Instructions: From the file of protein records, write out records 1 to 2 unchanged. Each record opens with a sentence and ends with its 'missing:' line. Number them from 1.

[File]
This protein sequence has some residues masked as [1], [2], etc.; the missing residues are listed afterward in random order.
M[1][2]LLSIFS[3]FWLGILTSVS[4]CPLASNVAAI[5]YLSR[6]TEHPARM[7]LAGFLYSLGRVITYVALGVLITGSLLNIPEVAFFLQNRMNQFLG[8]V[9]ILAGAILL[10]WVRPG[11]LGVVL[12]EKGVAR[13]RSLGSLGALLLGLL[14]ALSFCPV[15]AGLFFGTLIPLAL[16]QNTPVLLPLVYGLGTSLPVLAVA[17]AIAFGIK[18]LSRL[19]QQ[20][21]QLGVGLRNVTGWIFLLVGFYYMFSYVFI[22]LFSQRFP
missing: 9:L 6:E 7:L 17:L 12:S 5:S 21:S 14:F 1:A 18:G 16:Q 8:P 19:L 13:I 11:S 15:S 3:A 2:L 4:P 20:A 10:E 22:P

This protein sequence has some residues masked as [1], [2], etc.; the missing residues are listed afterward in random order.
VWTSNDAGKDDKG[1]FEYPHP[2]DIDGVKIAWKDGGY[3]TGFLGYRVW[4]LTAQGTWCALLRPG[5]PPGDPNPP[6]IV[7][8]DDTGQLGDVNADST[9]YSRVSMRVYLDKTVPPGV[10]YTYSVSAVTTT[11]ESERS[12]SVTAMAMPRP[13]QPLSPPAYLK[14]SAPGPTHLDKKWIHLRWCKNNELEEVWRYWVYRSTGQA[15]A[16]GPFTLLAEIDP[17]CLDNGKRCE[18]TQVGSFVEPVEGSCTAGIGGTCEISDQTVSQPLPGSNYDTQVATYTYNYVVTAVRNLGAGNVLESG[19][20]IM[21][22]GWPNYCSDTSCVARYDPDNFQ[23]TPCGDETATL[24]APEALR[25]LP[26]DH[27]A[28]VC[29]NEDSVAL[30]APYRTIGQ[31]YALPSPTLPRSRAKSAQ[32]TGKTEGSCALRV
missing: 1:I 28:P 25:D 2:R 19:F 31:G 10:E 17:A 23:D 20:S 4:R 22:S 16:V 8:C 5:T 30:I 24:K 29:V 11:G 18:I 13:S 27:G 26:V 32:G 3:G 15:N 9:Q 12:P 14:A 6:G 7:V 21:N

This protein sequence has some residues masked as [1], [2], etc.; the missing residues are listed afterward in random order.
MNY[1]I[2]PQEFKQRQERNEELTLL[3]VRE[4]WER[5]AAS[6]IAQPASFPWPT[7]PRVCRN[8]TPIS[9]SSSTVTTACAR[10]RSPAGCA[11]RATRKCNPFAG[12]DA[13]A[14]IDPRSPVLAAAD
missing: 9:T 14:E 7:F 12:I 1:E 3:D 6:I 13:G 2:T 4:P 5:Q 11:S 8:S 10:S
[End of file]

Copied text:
This protein sequence has some residues masked as [1], [2], etc.; the missing residues are listed afterward in random order.
M[1][2]LLSIFS[3]FWLGILTSVS[4]CPLASNVAAI[5]YLSR[6]TEHPARM[7]LAGFLYSLGRVITYVALGVLITGSLLNIPEVAFFLQNRMNQFLG[8]V[9]ILAGAILL[10]WVRPG[11]LGVVL[12]EKGVAR[13]RSLGSLGALLLGLL[14]ALSFCPV[15]AGLFFGTLIPLAL[16]QNTPVLLPLVYGLGTSLPVLAVA[17]AIAFGIK[18]LSRL[19]QQ[20][21]QLGVGLRNVTGWIFLLVGFYYMFSYVFI[22]LFSQRFP
missing: 9:L 6:E 7:L 17:L 12:S 5:S 21:S 14:F 1:A 18:G 16:Q 8:P 19:L 13:I 11:S 15:S 3:A 2:L 4:P 20:A 10:E 22:P

This protein sequence has some residues masked as [1], [2], etc.; the missing residues are listed afterward in random order.
VWTSNDAGKDDKG[1]FEYPHP[2]DIDGVKIAWKDGGY[3]TGFLGYRVW[4]LTAQGTWCALLRPG[5]PPGDPNPP[6]IV[7][8]DDTGQLGDVNADST[9]YSRVSMRVYLDKTVPPGV[10]YTYSVSAVTTT[11]ESERS[12]SVTAMAMPRP[13]QPLSPPAYLK[14]SAPGPTHLDKKWIHLRWCKNNELEEVWRYWVYRSTGQA[15]A[16]GPFTLLAEIDP[17]CLDNGKRCE[18]TQVGSFVEPVEGSCTAGIGGTCEISDQTVSQPLPGSNYDTQVATYTYNYVVTAVRNLGAGNVLESG[19][20]IM[21][22]GWPNYCSDTSCVARYDPDNFQ[23]TPCGDETATL[24]APEALR[25]LP[26]DH[27]A[28]VC[29]NEDSVAL[30]APYRTIGQ[31]YALPSPTLPRSRAKSAQ[32]TGKTEGSCALRV
missing: 1:I 28:P 25:D 2:R 19:F 31:G 10:E 17:A 23:D 20:S 4:R 22:S 16:V 8:C 5:T 30:I 24:K 29:V 11:G 18:I 13:S 27:G 26:V 32:G 3:G 15:N 9:Q 12:P 14:A 6:G 7:V 21:N